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Score is actually somewhat important in Bomberman Hero. Every time you defeat an enemy, pick up a gem, obtain a power-up, etc, you'll get points. These points are then tallied up at the end of the stage and you're awarded a rank based on your score. Every stage has a different score that must be reached to get the highest rank, including boss stages. Your score in a boss stage is determined by how long it took to beat the boss, with better times getting higher scores. After all stages in a planet are completed, you'll get a medal based on your performance, with gold being the best. What's the point of all this? Well, you need gold medals on all the planets to unlock the true final area. This is easily the most frustrating part of the game. You'll essentially have to completely clear out every stage of every single object and enemy to get the best score. Miss one tiny thing and you'll have to do it all over again. Things like the hover board stages will also require multiple tries, considering you can't go back to get stuff you missed without replaying those stages. Don't even get me started on the boss stages, which are an absolute nightmare to get high scores on.

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Adok Bombs are the prerequisite optional collectible for this game. Actually, they don't resemble bombs at all, but that's what the game refers to them as. They're far less annoying to acquire than the gold cards from Bomberman 64. There are six Adok Bombs hidden throughout various stages in four different planets. If you're a real math whiz, then you'll know that equates to 24 Adok Bombs. A lot of the time, Adok Bombs are hidden in extremely obvious places, making them very easy to find. Some aren't hidden at all and are placed directly in view. It seems Hudson really wanted you to find these things. Together with getting all the gold medals, you need to gather all the Adok Bombs to unlock the real final planet. If you ask me, it's a little unnecessary to force players to do both of those tasks; the gold medals should suffice. I'm not too mad about this, however, because the Adok Bombs require absolutely no effort to get. It'd be nice if the Adok Bombs were all you needed to unlock the last planet, but that's not the case.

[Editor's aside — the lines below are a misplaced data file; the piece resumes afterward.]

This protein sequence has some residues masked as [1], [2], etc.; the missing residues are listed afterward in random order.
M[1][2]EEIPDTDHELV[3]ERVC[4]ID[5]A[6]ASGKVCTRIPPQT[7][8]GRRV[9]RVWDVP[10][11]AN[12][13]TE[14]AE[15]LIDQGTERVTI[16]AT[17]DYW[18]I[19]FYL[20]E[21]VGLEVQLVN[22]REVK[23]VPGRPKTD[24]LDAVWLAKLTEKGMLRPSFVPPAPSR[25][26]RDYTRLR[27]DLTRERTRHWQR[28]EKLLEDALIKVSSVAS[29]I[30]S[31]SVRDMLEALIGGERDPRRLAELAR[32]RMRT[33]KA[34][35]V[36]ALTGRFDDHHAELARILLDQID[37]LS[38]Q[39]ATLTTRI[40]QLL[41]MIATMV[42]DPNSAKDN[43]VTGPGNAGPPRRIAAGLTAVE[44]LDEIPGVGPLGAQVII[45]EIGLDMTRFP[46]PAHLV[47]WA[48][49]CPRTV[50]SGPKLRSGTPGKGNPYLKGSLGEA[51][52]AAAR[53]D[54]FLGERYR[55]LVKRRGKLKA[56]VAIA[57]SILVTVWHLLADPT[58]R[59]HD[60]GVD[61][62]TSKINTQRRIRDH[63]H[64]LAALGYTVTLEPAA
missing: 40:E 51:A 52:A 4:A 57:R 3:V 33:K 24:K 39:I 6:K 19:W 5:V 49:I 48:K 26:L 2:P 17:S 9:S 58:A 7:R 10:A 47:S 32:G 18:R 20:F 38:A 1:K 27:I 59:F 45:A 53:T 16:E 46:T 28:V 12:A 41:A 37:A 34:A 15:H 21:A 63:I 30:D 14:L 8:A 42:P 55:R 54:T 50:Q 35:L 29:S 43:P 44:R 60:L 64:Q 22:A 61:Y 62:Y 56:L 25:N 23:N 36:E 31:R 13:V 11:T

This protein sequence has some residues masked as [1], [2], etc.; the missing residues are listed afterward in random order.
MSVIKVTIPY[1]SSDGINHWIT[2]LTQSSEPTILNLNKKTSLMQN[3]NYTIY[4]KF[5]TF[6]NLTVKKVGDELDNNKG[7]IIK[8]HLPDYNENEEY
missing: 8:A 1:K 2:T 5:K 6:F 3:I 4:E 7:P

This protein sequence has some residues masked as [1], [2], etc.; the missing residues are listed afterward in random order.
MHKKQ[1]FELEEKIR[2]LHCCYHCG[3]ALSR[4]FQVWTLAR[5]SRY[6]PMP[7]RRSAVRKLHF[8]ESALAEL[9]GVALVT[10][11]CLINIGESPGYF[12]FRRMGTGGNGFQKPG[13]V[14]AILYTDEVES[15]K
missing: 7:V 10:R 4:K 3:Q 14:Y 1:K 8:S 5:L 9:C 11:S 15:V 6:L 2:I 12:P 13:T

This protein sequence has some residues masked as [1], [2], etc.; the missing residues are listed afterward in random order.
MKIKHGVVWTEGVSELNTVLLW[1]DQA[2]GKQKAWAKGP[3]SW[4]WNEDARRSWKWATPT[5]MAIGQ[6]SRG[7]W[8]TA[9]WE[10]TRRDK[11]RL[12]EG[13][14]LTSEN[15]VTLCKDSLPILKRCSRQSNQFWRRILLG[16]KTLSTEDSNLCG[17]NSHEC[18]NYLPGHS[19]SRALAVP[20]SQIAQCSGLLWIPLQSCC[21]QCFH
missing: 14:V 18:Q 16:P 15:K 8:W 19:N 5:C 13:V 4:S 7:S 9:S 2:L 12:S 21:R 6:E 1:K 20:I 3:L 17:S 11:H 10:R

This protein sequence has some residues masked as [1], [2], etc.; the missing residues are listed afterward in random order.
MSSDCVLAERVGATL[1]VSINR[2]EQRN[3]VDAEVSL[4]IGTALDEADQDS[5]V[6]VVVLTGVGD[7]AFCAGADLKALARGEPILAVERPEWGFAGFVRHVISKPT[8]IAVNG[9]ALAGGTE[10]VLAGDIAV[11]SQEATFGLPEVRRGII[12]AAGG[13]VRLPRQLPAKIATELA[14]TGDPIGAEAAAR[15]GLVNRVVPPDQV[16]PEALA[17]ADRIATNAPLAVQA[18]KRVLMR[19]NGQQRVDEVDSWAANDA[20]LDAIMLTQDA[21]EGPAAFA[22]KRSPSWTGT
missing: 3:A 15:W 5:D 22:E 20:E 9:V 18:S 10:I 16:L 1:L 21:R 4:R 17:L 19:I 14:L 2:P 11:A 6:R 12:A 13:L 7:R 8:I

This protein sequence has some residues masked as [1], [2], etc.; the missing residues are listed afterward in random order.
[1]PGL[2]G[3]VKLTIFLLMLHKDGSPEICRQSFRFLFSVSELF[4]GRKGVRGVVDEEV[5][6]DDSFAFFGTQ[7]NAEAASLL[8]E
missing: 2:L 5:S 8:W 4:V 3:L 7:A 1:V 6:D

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What was Hudson thinking? That question perfectly sums up Bomberman Hero. Bomberman games have almost always had mediocre single player offerings made up for with fantastic multiplayer, so to take that away is like spitting in the faces of fans of the series. Maybe it wouldn't be so insulting if the single player mode was actually any good, but it's not. The graphics are horrible, the environments are dull, the stage design is bad, the jumping is finicky, and the controls flat out suck. Just about the only thing this game does well is the music, which has a strange, trippy vibe to it that is reminiscent of EarthBound. Bomberman Hero isn't the worst game ever, but it's very mediocre.

Word Count: 1,776